Valuation of stock indices

Stock indexCurrent
pot'l, %
Dow Jones Industrials30,99712,204-61
Dow Jones Transportations12,8575,176-60
Dow Jones Utilities858354-59
S&P 500 Index3,8411,533-60
S&P 400 Index2,4631,082-56
S&P 600 Index1,232606-51
S&P 500 Financials504466-8
S&P 500 Health Care1,371492-64
S&P 500 Energy318221-31
S&P 500 Information Technology2,339807-65
S&P 500 Communication Services22667-70
S&P 500 Consumer Discretionary1,368419-69
S&P 500 Consumer Staples670181-73
S&P 500 Industrials748303-59
S&P 500 Materials468110-76
S&P 500 Real Estate22953-77
S&P 500 Utilities320129-60

* "Buy-Sell" is the difference in the average actual performance in 2020 of stocks that were rated as buy and those rated as sell at the beginning of the year.

We calculate intrinsic value of a stock index by combining intrinsic values of its constituent stocks using the index calculation algorithms. The resulting index valuation, therefore, reflects past reported financial performance of its companies. Inevitably, there is a lag between the current situation and what is reported in financial statements.

What is much more important, though, is the companies future performance, which we forecast solely on the basis of their past financial performance. Read more on this in the section “A word of advice and caution” on this page.

In our opinion, relative valuation (i.e. in relation to each other) of individual indices presented here might be more useful than their absolute valuation. Be mindful of the reporting lag mentioned above, too!

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What is behind this booming market? Why is it at record highs despite a severe recession? The answer, apparently, is very simple - it is the abundance of liquidity. The Fed, supported by both political parties, is flooding the economy with money. But how long will this bonanza last?   [read all]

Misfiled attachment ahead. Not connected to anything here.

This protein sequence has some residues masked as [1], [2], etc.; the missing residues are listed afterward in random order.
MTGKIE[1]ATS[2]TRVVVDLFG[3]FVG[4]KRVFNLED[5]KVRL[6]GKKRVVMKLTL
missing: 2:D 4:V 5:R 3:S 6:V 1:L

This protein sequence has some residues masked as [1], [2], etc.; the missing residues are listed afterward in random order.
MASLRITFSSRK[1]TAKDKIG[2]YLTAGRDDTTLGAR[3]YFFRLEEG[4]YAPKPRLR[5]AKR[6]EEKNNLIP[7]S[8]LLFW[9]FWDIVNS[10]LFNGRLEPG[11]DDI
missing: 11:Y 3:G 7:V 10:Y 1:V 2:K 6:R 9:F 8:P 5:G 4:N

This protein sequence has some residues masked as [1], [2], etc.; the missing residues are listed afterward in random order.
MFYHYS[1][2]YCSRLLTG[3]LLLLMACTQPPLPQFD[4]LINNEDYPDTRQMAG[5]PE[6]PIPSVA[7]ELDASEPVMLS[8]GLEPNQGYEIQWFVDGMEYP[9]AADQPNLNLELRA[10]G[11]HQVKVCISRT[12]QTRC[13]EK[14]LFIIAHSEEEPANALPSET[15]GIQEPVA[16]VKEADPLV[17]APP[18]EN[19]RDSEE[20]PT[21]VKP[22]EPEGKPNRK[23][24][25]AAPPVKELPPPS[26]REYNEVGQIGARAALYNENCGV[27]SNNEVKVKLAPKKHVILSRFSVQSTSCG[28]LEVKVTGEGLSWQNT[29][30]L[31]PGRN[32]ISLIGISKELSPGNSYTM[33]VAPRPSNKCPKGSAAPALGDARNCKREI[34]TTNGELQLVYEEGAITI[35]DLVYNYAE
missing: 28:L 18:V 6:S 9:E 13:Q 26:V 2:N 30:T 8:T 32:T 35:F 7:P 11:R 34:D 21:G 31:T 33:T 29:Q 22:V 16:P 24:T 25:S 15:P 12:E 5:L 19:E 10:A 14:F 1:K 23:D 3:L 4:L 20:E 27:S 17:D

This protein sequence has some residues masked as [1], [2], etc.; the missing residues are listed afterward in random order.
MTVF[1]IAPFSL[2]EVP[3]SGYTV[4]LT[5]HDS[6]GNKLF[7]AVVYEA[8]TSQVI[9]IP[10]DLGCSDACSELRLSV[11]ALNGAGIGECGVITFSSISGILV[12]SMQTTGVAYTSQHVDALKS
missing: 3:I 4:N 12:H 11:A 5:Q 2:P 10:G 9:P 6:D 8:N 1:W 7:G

What Warren Buffett did not say

2020-05-07   Author: Value Investor

Berkshire Hathaway’s annual shareholder meeting is always a remarkable event, especially for value investors. It was not an exception in this regard this year, too, though it was quite remarkable in other respects, one of them being what Warren Buffett did not say.   [read all]

Who is behind these market moves?

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Who is really benefiting from stock buybacks?

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There is a lot of hype about US companies spending obscene amounts of money on purchases of their own shares. But is it really that good for shareholders as we are led to believe?   [read all]

How the crisis will affect asset allocation?

2020-04-21   Author: Value Investor

One of the consequences of the crises will be an increase in risk aversion among ordinary investors. This would lead to a massive reallocation of capital from stocks first into savings accounts and then into another safe forms of investments.   [read all]

Another day, another dollar (for some)

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A reflection on the past trading day, oil, Amazon, misery stocks, globalization, seigniorage, and what sign to monitor longer-term for worse things to come (hint: US dollar).   [read all]

What is this light at the end of the tunnel?

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Is this the end of the tunnel or the headlight of in incoming train. At this point nobody knows for sure. So, what signs to watch and what approach to use in making investment decisions?   [read all]